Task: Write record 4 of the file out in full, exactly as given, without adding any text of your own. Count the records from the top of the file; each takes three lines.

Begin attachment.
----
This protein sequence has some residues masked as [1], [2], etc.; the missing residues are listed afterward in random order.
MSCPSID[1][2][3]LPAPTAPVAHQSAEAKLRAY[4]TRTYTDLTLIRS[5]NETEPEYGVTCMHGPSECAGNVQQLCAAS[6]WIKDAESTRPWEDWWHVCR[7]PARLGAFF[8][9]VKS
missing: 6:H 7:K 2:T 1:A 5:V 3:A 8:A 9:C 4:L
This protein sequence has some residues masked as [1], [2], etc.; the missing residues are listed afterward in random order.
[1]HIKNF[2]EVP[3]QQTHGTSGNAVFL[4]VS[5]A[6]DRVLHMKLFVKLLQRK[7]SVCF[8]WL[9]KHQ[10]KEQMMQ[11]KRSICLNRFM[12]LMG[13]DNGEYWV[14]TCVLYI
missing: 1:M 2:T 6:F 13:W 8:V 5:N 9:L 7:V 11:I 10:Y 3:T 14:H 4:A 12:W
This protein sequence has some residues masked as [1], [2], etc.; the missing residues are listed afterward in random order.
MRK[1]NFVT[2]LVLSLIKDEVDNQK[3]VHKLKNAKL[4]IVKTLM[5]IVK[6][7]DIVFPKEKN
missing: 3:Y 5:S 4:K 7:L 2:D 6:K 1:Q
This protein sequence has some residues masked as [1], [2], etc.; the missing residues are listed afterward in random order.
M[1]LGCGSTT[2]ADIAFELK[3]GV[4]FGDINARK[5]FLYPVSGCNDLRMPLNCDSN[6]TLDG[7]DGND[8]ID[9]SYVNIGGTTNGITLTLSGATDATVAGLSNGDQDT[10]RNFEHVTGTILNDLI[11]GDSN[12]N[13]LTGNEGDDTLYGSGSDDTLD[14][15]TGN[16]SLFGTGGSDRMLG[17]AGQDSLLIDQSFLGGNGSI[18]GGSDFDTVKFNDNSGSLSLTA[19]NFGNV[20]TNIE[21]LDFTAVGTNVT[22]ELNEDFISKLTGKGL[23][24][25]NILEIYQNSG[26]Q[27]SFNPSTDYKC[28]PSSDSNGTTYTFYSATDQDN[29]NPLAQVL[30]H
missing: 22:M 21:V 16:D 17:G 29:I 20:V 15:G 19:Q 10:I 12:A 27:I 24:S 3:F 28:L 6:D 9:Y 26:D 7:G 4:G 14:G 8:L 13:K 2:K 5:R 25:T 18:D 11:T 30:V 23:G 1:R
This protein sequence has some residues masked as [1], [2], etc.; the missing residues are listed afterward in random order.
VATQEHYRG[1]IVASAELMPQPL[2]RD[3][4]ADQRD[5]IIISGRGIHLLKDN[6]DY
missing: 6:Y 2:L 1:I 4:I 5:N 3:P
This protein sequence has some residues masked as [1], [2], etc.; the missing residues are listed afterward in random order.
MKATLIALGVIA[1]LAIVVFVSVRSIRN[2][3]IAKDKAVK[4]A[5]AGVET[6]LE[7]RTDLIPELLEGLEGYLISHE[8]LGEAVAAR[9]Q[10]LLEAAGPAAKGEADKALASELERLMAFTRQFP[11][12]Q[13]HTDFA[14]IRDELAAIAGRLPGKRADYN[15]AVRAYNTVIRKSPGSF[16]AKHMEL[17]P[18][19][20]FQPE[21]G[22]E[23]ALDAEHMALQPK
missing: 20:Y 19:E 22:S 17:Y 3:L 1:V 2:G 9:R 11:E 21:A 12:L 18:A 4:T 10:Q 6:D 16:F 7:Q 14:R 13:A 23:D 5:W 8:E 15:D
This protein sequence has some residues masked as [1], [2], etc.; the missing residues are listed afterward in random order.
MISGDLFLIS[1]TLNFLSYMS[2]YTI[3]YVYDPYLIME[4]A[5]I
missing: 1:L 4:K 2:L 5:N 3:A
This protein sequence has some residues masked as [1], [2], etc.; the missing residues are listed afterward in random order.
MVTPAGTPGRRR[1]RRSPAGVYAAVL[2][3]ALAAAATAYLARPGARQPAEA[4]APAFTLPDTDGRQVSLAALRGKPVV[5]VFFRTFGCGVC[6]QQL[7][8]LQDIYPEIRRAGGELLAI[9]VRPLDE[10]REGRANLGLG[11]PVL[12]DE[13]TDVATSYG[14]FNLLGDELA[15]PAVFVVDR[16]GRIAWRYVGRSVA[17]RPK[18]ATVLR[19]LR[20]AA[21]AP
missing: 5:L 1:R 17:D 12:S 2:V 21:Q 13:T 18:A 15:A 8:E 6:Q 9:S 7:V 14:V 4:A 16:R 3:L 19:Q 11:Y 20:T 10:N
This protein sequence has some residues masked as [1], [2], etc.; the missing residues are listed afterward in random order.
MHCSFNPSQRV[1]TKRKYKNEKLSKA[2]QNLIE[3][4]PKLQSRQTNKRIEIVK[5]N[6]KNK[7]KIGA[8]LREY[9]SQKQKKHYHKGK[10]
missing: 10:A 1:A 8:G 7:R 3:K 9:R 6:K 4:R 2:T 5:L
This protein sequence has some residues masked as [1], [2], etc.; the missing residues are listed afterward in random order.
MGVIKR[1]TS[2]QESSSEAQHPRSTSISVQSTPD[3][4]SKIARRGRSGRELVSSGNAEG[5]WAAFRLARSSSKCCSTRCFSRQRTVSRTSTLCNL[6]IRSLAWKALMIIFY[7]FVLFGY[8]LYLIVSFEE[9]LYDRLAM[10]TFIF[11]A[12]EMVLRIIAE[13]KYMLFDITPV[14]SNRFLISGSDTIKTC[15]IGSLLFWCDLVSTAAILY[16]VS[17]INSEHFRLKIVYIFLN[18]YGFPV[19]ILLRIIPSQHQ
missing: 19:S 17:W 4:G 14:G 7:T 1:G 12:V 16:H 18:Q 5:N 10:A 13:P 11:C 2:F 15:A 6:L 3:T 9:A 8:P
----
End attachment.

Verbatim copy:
This protein sequence has some residues masked as [1], [2], etc.; the missing residues are listed afterward in random order.
M[1]LGCGSTT[2]ADIAFELK[3]GV[4]FGDINARK[5]FLYPVSGCNDLRMPLNCDSN[6]TLDG[7]DGND[8]ID[9]SYVNIGGTTNGITLTLSGATDATVAGLSNGDQDT[10]RNFEHVTGTILNDLI[11]GDSN[12]N[13]LTGNEGDDTLYGSGSDDTLD[14][15]TGN[16]SLFGTGGSDRMLG[17]AGQDSLLIDQSFLGGNGSI[18]GGSDFDTVKFNDNSGSLSLTA[19]NFGNV[20]TNIE[21]LDFTAVGTNVT[22]ELNEDFISKLTGKGL[23][24][25]NILEIYQNSG[26]Q[27]SFNPSTDYKC[28]PSSDSNGTTYTFYSATDQDN[29]NPLAQVL[30]H
missing: 22:M 21:V 16:D 17:G 29:I 20:V 15:G 19:Q 10:I 12:A 27:I 24:S 3:F 28:L 6:D 9:Y 26:D 7:G 4:G 14:G 8:L 13:K 2:K 5:R 25:T 18:D 11:T 30:V 23:G 1:R